If this doesn’t find you your point, begin to cast about in an increasing radius from where you ended up. If you move out about 30-50 meters (depending on how long your movement was) and don’t see it…go back and check your work. Check your azimuth, make sure you added or subtracted your declination when going from Grid to Magnetic, and definitely re check how you plotted your points on the map. Use the finest tipped pencil you can. If you have points that look like they came from a Sharpie marker…that could put you off by 100 meters or more right there. Ensure that your protractor is lined up with the grid lines when you plot your azimuth. It’s easy to get in a hurry and plot the wrong azimuth…it’s not easy by any means to walk a thousand meters out of your way and have to start over lol.

Although I have rarely had a problem with it, some people tend to drift toward their strong hand. In other words a right handed soldier might find himself drifting a few meters to the right for every hundred meters forward. This is usually because of a habit of walking on the right side of obstacles. Make sure that when you move around trees or whatever is in your path, you alternate sides as much as possible.

You can always use the tried and true “box” method for larger obstacles. However, if it is something you can see across, I usually estimate distance and shoot my azimuth to a steering point on the other side. This is a lot faster, but it takes a little practice and a lot of confidence. If you are unsure at all, use the box method. (SGT L. - if you don’t know what this is just email me again)

This is only the tip of the iceberg that is Land Nav. I have a handout, several pages long, that I made up for my Soldiers back at Campbell. It’s a combination of stuff from FM 21-26 and my own experience. If I can find it I will see about sending it to you.

Land Navigation is both a Science and an Art. Get the basics down first. Dig out FM 21-26 and read it from cover to cover. But understand that it doesn’t mean shit until you put a lot of time in out on the ground. If you are going to be an Infantry Lieutenant, you really need to get out there and spend a few weekends with your buddies out on the course. Most posts will accommodate you if you make contact with Range Control, and they don’t have unit training scheduled. The worst possible thing you can do (maybe not the worst, but close) is take your platoon out and get them lost in the woods because you don’t know what the hell you’re doing lol. Not that this is a rare thing for new Lieutenants to do, but it’s best avoided lol.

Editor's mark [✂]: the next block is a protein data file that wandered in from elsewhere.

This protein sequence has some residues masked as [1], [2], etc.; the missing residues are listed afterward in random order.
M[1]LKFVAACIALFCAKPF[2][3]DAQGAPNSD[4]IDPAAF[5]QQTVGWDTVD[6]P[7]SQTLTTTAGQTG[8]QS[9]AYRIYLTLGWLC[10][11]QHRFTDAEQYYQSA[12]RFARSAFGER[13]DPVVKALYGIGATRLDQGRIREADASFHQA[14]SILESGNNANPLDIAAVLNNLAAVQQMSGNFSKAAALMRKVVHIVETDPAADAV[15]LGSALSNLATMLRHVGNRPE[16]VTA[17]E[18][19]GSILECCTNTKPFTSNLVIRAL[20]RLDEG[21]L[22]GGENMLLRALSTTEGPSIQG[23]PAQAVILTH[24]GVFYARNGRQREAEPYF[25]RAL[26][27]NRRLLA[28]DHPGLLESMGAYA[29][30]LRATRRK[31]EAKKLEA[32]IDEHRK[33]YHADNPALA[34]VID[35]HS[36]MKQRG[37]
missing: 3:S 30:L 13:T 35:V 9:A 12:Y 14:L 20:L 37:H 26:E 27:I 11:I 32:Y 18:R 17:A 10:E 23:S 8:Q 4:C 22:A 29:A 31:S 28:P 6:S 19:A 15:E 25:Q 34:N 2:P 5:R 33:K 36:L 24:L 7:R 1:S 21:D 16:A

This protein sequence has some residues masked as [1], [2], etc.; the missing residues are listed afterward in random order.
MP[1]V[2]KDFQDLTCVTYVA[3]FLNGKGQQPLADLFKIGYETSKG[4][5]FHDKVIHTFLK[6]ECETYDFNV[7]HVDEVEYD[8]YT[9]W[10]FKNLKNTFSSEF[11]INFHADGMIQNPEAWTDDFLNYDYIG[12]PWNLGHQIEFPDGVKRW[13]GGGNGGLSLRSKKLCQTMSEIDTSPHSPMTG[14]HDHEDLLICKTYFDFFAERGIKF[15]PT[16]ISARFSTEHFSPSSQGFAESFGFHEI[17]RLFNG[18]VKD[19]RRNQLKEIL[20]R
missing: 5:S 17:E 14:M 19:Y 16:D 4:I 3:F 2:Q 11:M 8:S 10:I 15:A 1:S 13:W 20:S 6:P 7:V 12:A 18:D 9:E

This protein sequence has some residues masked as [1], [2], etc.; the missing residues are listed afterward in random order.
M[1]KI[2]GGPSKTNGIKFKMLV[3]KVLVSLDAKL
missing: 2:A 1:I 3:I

Practice some more…

Don’t be surprised if luck still bites your ass on test day… This is what put me out when I tested as a Corporal lol.

Adjust Fire/ Locate a target by Polar Plot…

Hopefully they have given you extensive training on this in ROTC, but if they haven’t …email me and I’ll give you some help that way. I don’t believe it’s classified or anything but it’s not the sort of thing I need to put out there just the same.

I will say however, that it gets a lot of people on test day. Make sure you know it back and forth before you step up to test.

The rest….

If your unit is doing a weeklong train-up, then just spend as much time as possible, after hours…weekends…whatever, going over the “easy” tasks. Break all the weapons down and reassemble them until you are sick of it. And then do it some more.

When you reassemble the M249… slow is fast sliding the bolt assembly back into the receiver lol. If you get in a hurry you will struggle with it and waste time.

Email me with any specific questions you might have and I will help you out.


Anonymous Anonymous said...

Great advice. Thanks!

2:16 AM